Parental paranoia and genius children muddy the search for childcare ‘Do they get much time outside?’ I asked our prospective childminders, gaining a flash of admiration from my wife. Like me, she couldn’t quite tell if we were interviewing or being interviewed. With more trivial concerns, I’m great at posing probing questions. I grilled our broadband guy like I was in Mossad, and if someone asks me the name of a face-melting techno track I haven’t heard in a decade, I develop the cunning of a bloodhound with a degree in Swiss tax law. But for grown-up problems, I freeze. I once viewed a flat in Canonbury and realised hours later that it didn’t have a sitting room. When I ask someone for directions, I spend so much energy nodding my head that I’m incapable of remembering anything they say. More than once, a stranger has caught up with me to ask why I’d immediately headed in the opposite direction. ‘Yes, we have a lovely garden area,’ our childcare professional assured me, happy to impress us, or eyeing up our child to see if he made the cut. The garden was good since, on my quest to place my son’s chubby feet on the childcare ladder’s first rungs, outdoor space was listed as a must. Talk of competition for places had wormed into my brain, and a simple search for childminders snowballed into a parental paranoia spiral that saw me on the kinds of sites that tell you the best way to get your child doing the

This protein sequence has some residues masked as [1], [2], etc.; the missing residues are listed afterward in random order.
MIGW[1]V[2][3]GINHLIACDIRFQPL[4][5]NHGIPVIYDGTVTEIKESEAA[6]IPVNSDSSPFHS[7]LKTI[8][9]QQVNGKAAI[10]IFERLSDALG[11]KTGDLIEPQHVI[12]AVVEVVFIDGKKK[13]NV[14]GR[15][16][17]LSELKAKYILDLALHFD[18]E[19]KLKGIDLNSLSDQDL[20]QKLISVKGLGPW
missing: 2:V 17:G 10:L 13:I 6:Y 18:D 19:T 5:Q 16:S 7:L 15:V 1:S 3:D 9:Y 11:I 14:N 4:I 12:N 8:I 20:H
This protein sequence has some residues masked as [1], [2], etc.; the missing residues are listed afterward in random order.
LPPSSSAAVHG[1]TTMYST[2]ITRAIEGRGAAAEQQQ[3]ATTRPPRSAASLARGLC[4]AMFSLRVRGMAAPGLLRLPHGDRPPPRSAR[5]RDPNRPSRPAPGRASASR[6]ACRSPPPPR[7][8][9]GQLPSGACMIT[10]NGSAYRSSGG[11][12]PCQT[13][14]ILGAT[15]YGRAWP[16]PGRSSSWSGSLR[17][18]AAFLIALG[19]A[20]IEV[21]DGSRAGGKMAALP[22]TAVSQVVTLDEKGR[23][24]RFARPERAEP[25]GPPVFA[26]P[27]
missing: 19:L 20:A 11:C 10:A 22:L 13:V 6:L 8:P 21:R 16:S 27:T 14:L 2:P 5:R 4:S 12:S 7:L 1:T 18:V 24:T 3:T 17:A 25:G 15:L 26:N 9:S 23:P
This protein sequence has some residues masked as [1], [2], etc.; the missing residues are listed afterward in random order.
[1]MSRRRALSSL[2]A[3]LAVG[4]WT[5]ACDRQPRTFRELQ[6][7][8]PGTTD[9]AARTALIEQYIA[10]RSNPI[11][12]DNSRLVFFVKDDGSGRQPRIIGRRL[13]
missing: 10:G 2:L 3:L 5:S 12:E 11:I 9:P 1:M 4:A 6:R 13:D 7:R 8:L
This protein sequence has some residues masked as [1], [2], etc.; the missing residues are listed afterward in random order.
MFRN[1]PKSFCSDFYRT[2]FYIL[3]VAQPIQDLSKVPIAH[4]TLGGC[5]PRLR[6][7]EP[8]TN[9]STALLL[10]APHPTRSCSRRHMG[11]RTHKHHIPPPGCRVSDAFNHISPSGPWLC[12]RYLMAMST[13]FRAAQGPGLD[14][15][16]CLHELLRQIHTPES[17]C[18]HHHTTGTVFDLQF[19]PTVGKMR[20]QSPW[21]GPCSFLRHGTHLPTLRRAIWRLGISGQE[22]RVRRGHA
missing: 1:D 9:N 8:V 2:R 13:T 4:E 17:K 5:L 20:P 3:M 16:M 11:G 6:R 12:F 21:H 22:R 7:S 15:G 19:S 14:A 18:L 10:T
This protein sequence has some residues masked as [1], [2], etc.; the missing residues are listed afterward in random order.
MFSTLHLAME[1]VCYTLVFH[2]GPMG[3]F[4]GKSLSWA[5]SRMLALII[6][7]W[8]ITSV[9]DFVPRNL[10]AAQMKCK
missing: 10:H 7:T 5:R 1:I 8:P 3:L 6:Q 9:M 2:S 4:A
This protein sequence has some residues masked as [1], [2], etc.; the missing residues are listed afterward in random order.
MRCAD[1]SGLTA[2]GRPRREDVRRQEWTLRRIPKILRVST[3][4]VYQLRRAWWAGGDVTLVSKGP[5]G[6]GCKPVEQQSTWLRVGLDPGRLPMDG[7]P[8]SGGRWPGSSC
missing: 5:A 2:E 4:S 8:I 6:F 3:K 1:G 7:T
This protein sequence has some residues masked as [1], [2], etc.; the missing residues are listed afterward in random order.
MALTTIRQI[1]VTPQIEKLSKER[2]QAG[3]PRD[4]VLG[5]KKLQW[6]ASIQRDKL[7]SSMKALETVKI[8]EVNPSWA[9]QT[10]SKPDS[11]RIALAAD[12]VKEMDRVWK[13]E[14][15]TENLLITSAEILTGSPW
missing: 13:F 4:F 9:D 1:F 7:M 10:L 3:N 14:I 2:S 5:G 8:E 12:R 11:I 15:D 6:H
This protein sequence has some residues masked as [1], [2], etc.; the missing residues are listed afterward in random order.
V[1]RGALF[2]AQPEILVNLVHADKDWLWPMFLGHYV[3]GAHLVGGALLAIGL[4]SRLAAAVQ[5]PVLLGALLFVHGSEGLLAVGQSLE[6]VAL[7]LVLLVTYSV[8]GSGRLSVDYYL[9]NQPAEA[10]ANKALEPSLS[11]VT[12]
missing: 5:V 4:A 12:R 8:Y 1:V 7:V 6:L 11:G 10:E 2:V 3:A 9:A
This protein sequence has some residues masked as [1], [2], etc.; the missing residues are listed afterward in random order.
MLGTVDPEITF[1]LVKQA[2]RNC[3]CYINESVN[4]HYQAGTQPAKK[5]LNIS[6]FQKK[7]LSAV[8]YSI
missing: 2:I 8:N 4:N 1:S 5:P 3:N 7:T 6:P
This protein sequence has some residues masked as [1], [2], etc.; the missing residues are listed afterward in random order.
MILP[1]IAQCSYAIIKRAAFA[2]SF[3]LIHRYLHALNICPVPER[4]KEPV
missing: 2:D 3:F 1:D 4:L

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18 Nov 4:00am Thanks for my coffee… On the great gratitude trail
The Guardian